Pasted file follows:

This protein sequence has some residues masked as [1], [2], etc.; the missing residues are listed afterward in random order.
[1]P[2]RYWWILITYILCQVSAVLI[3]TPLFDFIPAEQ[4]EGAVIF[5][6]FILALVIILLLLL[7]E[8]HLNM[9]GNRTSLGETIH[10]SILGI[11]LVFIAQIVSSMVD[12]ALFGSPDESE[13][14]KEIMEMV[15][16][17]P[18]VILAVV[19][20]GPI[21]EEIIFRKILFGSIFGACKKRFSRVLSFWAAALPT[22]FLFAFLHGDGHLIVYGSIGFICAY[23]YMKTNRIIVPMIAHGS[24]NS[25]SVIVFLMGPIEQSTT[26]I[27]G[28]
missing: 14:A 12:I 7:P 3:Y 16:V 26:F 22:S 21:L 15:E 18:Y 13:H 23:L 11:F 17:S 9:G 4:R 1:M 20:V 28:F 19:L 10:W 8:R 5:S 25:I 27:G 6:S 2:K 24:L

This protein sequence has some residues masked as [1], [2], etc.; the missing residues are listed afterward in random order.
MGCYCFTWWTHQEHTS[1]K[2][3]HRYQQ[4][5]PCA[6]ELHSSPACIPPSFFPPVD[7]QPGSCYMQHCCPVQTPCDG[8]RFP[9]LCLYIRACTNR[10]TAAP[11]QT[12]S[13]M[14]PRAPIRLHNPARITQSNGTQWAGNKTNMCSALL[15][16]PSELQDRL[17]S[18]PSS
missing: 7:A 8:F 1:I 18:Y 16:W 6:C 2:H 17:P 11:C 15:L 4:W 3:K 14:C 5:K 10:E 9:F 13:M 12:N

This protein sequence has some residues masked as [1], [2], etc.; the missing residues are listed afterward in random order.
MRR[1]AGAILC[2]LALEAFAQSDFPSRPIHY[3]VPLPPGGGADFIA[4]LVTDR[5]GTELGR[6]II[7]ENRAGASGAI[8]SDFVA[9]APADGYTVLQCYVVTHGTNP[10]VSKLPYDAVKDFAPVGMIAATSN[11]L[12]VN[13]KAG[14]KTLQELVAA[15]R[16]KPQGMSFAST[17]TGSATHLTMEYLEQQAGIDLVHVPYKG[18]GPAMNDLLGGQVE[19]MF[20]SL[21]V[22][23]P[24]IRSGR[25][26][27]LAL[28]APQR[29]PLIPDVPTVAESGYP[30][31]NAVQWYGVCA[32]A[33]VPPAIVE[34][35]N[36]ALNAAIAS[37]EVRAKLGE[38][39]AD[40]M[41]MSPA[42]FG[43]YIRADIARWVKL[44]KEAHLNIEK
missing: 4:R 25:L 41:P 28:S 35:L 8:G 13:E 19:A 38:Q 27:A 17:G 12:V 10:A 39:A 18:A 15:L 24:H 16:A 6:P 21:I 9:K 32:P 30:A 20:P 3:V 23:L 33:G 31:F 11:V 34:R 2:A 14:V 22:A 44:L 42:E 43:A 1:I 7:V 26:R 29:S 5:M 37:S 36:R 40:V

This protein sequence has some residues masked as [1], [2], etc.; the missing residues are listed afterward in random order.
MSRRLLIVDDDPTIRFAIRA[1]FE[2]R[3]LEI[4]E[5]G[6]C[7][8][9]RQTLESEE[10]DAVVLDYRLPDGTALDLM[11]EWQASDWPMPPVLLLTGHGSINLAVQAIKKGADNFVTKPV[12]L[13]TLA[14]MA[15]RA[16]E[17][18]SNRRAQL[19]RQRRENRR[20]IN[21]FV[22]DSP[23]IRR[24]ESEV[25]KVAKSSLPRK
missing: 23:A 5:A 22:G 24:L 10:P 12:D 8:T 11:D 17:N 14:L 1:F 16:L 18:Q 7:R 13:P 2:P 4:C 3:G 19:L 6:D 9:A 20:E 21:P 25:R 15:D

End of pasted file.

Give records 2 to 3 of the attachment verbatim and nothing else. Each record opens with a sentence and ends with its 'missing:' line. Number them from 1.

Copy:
This protein sequence has some residues masked as [1], [2], etc.; the missing residues are listed afterward in random order.
MGCYCFTWWTHQEHTS[1]K[2][3]HRYQQ[4][5]PCA[6]ELHSSPACIPPSFFPPVD[7]QPGSCYMQHCCPVQTPCDG[8]RFP[9]LCLYIRACTNR[10]TAAP[11]QT[12]S[13]M[14]PRAPIRLHNPARITQSNGTQWAGNKTNMCSALL[15][16]PSELQDRL[17]S[18]PSS
missing: 7:A 8:F 1:I 18:Y 16:W 6:C 2:H 17:P 11:C 15:L 4:W 3:K 14:C 5:K 10:E 9:F 13:M 12:N

This protein sequence has some residues masked as [1], [2], etc.; the missing residues are listed afterward in random order.
MRR[1]AGAILC[2]LALEAFAQSDFPSRPIHY[3]VPLPPGGGADFIA[4]LVTDR[5]GTELGR[6]II[7]ENRAGASGAI[8]SDFVA[9]APADGYTVLQCYVVTHGTNP[10]VSKLPYDAVKDFAPVGMIAATSN[11]L[12]VN[13]KAG[14]KTLQELVAA[15]R[16]KPQGMSFAST[17]TGSATHLTMEYLEQQAGIDLVHVPYKG[18]GPAMNDLLGGQVE[19]MF[20]SL[21]V[22][23]P[24]IRSGR[25][26][27]LAL[28]APQR[29]PLIPDVPTVAESGYP[30][31]NAVQWYGVCA[32]A[33]VPPAIVE[34][35]N[36]ALNAAIAS[37]EVRAKLGE[38][39]AD[40]M[41]MSPA[42]FG[43]YIRADIARWVKL[44]KEAHLNIEK
missing: 4:R 25:L 41:P 28:S 35:L 8:G 13:E 19:A 38:Q 27:A 17:G 12:V 10:A 39:A 18:A 15:L 24:H 16:A 6:P 21:I 9:K 32:P 30:A 20:P 3:V 23:L 33:G 31:F 11:V 34:R 2:A 14:V 22:A 44:L 42:E 43:A 1:I 7:V 26:R 29:S 5:M 37:S 36:R 40:V